September 19, 2014

Surprise! This Political Ad Brought To You By Energy Interests

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While energy is a key political issue in the state of Colorado, the campaign ads overwhelming the airwaves right now often gloss over the topic, even if energy interests are behind the ads.

The US Senate majority is up for grabs, and Colorado’s Senate race between incumbent Democrat Mark Udall and Republican challenger Rep. Cory Gardner is one of the country’s most competitive.

This week, NextGen Climate Action Committee, founded by billionaire environmentalist Tom Steyer, told the Federal Election Commission it has spent nearly $3.3 million on ads against Rep. Gardner–according to Politico.

But, while the ads often mention Gardner’s skepticism of climate change, they spend more time talking about a more hot-button issue:

“We are seeing a just a tremendous amount of advertising just around one topic – reproductive rights,” said Denver political analyst Floyd Cirulli, “because of their belief, the campaigns’ belief that it is persuasive.”

Hot button issues, like abortion, bring people to the polls. These topics get undecided voters fired-up in a way that energy issues don’t, according to Cirulli’s research. Polls show 10-15 percent of voters undecided in the Udall/Gardner race.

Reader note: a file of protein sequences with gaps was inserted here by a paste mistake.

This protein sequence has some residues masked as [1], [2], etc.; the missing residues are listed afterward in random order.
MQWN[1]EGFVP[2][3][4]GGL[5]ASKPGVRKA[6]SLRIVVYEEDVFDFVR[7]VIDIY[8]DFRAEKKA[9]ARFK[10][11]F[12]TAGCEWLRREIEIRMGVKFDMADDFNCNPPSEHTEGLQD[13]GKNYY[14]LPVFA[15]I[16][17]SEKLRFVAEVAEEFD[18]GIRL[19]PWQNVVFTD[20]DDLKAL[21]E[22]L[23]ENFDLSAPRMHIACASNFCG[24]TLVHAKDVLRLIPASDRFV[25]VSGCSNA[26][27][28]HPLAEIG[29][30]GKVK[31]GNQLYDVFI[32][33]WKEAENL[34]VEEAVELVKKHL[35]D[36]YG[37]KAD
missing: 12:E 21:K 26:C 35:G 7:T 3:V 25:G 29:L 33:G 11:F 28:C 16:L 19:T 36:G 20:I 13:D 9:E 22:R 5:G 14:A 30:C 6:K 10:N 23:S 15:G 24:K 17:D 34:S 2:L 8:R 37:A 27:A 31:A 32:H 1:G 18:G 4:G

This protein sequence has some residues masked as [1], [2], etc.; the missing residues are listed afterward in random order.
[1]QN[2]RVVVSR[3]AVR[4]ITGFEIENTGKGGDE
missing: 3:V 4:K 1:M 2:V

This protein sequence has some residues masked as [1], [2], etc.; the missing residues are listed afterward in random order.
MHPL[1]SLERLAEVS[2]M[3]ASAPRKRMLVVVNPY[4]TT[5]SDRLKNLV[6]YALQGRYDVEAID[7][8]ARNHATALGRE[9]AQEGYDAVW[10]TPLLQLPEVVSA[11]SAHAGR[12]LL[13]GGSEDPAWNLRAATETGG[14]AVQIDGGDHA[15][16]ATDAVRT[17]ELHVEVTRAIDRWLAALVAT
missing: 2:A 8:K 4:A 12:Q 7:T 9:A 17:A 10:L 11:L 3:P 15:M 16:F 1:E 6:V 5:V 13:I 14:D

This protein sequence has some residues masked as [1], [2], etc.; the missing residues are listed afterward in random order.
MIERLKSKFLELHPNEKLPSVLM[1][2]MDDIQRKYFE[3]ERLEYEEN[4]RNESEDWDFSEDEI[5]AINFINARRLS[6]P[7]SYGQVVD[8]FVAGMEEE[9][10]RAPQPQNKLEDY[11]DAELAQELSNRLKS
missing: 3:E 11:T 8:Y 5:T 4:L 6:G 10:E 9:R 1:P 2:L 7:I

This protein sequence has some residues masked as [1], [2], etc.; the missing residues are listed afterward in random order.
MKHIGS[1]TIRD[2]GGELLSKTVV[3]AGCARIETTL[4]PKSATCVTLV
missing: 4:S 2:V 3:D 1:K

While liberal ads are focusing on reproductive rights this campaign season, for conservatives, it’s Obamacare:

This ad comes from Americans for Prosperity, one of the country’s most famous political action committees. The group has already spent more than $600,000 on ads this season–just in the Denver Metro area.

Americans for Prosperity was founded with the support of conservative oil and gas billionaires, the Koch brothers. But it’s hard to pin the group’s funding, however, because as a nonprofit, Americans for Prosperity does not have to disclose its donors.

But, whatever the ads say, the Koch brothers made their fortunes in natural gas, coal, oil and are spending millions lobbying Congress on energy issues.

Political ad spending continues to soar throughout the United States, but especially in states like Colorado – where the race is a dead heat.

“The money would turn off here in a minute if it looked like either the Democrats or Republicans were consistently ahead, you would see the money disappear,” Cirulli said.

Right now the only goal for campaign donors is to win, and they’ll use any tool at their disposal,even if the tactics may not align with their true policy interests.

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